A record breaking human power relay over every Scottish mountain over 1KM high!

The ARCHIE Foundation's Mountain Challenge

We enjoyed a pleasant afternoon picnic and waited for Rabbie to come off the hill and make the final journey of the challenge down to Loch Long where fittingly he paddled into the sea with Paul Fettes.

So, thanks Russell for making me see the error of my ways. Great to meet a whole bunch of like minded folks and thanks for some new friendships!  Well done everyone involved!

The Sunday at the end of the second week had Joe and I paired up again. Fortunately for me, his efforts the previous day over a number of Archies slowed him to a more reasonable pace! Still , the long slog up Ben More near Crianlarich was done hastily  and I was glad of more typical Scottish drizzle to keep me cool. We enjoyed massive snow flakes on the top and remarked on the total contrast in weather to our previous outing. Compass bearings were the order of the day and we made fast progress over  Stob Binein and then over to Cruach Ardrain the penultimate Archie of the challenge.  It wasn’t long before we were under the cloud again and descending the ridge down to Glen Falloch. Once again keeping things in the family, we handed Rabbie over to my kids Struan and Mairi who raced along the layby to hand Rabbie over to their mum. Lynn joined shortly after by Des Crowe and John Hepburn made short work of the cycle southwards via Loch Lomond, Loch Long, Arrochar and on up to the Rest and be Thankful where Rabbie was handed over to make an ascent of the final Archie summit Beinn Ime.


Joe is without doubt the most talented runner I know.  His road marathon time is nearly world class but it’s his mountain running where his strengths lie. As the former British fell running champion and the holder of records across the UK, I knew the run ahead in his company would stretch me to my limits and beyond. We made excellent progress up our first Archie together but I was operating at  an uncomfortable pace throughout.  I could feel the 17 miles in my legs from the Sunday and that discomfort never really left me all day! It was a wonderful run however over some of Scotland’s more remote mountains and a journey rarely taken in entirety. We used the lingering snowfields of the winter to make rapid progress in descent whenever we could and enjoyed views as far as the eyes could see in every direction. It was a very hot day and even the herds of deer were using the snow to cool down. Drinking from streams and consuming gels on top of every summit it remained a challenge to stay properly hydrated.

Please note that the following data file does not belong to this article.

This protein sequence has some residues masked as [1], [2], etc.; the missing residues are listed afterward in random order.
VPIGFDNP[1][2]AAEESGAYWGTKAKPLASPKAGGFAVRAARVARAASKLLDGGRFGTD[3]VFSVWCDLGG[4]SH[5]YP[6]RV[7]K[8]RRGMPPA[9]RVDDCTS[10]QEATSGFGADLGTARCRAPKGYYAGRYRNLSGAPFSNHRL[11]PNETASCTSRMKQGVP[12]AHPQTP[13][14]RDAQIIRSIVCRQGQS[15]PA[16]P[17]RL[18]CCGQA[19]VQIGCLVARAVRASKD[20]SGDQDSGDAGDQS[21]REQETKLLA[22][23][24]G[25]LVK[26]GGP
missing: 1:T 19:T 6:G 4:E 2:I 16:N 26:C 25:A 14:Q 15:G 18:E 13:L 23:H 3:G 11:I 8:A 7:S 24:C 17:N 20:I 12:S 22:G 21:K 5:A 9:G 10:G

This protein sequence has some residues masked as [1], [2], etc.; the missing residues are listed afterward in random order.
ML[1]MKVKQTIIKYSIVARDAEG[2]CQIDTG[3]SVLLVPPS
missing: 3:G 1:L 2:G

After a long descent into the glen from Carn Dearg I was suffering from the heat, the pace and energy levels. I refuelled but it took some 20minutes to feel strong again. Urging  Joe to push on up Beinn a Chlachair which he did at speed,  I slowly skirted the hill and then we joined forces again for the 7th Archie of the Day – Geal Charn.  From our final top we could see the finish line and ran at good pace down the fine singletrack path through Ardverikie forest and past one of the UK’s best known classic rock climbs- Ardverikie Wall.  For the second time that day Joe’s sister Amy accompanied this time by Tom Fardon cycled off with Rabbie to the next runners. Meanwhile Joe and I congratulated each other on what had been a simply fantastic run, one of the best we’d done!   A cold dip in the River Spean was merited and tales of the day were enjoyed with the others.